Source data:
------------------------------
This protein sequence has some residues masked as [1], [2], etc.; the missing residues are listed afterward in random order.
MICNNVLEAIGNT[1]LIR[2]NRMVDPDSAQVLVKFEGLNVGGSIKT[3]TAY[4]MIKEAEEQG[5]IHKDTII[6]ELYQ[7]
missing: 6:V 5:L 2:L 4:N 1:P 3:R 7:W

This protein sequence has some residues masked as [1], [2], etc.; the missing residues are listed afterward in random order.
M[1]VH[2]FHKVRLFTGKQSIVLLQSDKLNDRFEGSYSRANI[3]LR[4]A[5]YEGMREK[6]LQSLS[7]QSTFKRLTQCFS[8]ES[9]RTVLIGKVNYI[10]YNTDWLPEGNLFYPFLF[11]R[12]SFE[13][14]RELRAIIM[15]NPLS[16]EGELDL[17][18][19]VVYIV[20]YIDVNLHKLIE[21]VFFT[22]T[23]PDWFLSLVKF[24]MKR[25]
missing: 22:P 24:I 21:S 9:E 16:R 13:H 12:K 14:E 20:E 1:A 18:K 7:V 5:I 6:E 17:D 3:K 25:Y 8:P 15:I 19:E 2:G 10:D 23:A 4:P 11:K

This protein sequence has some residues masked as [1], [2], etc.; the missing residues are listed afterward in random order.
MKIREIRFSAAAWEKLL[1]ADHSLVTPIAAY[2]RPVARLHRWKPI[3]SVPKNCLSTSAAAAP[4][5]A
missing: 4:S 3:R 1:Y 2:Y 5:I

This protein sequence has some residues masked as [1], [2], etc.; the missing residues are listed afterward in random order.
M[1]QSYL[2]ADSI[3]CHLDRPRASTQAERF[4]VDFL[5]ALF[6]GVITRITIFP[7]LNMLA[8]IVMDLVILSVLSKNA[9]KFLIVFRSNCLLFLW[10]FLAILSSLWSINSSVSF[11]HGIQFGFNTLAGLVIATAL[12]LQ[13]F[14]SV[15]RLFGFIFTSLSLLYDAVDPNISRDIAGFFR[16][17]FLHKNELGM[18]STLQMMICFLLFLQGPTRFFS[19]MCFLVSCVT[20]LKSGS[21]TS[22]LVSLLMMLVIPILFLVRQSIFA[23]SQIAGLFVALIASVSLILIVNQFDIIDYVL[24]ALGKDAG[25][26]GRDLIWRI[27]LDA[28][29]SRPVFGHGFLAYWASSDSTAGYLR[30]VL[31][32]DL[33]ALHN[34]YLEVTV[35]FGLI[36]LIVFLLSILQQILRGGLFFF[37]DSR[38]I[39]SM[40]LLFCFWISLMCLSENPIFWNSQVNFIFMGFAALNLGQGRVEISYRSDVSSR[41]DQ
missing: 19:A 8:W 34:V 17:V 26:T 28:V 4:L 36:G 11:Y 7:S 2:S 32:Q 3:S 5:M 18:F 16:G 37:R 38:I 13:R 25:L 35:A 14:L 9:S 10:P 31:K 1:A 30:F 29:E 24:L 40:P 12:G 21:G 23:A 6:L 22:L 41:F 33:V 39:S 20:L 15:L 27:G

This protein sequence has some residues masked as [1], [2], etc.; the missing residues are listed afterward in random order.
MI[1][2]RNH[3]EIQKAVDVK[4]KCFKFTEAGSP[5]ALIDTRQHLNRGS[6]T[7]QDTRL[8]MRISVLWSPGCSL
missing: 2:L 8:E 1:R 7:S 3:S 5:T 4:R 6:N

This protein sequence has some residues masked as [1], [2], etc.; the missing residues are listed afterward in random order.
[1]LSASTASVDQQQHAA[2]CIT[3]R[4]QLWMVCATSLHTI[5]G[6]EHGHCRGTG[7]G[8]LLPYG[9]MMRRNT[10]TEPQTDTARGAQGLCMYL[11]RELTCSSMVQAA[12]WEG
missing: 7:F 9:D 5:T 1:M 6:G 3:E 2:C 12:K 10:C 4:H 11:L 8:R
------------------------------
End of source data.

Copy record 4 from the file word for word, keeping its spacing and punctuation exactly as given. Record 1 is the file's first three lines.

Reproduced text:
This protein sequence has some residues masked as [1], [2], etc.; the missing residues are listed afterward in random order.
M[1]QSYL[2]ADSI[3]CHLDRPRASTQAERF[4]VDFL[5]ALF[6]GVITRITIFP[7]LNMLA[8]IVMDLVILSVLSKNA[9]KFLIVFRSNCLLFLW[10]FLAILSSLWSINSSVSF[11]HGIQFGFNTLAGLVIATAL[12]LQ[13]F[14]SV[15]RLFGFIFTSLSLLYDAVDPNISRDIAGFFR[16][17]FLHKNELGM[18]STLQMMICFLLFLQGPTRFFS[19]MCFLVSCVT[20]LKSGS[21]TS[22]LVSLLMMLVIPILFLVRQSIFA[23]SQIAGLFVALIASVSLILIVNQFDIIDYVL[24]ALGKDAG[25][26]GRDLIWRI[27]LDA[28][29]SRPVFGHGFLAYWASSDSTAGYLR[30]VL[31][32]DL[33]ALHN[34]YLEVTV[35]FGLI[36]LIVFLLSILQQILRGGLFFF[37]DSR[38]I[39]SM[40]LLFCFWISLMCLSENPIFWNSQVNFIFMGFAALNLGQGRVEISYRSDVSSR[41]DQ
missing: 19:A 8:W 34:V 17:V 26:T 28:V 4:L 36:G 11:Y 7:S 2:S 32:Q 3:S 5:M 18:F 16:G 37:R 38:I 13:R 25:L 35:A 14:L 9:S 10:P 31:K 1:A 30:F 29:E 24:L 40:P 12:G 21:G 23:A 6:L 22:L 41:F 33:V 39:S 20:L 15:L 27:G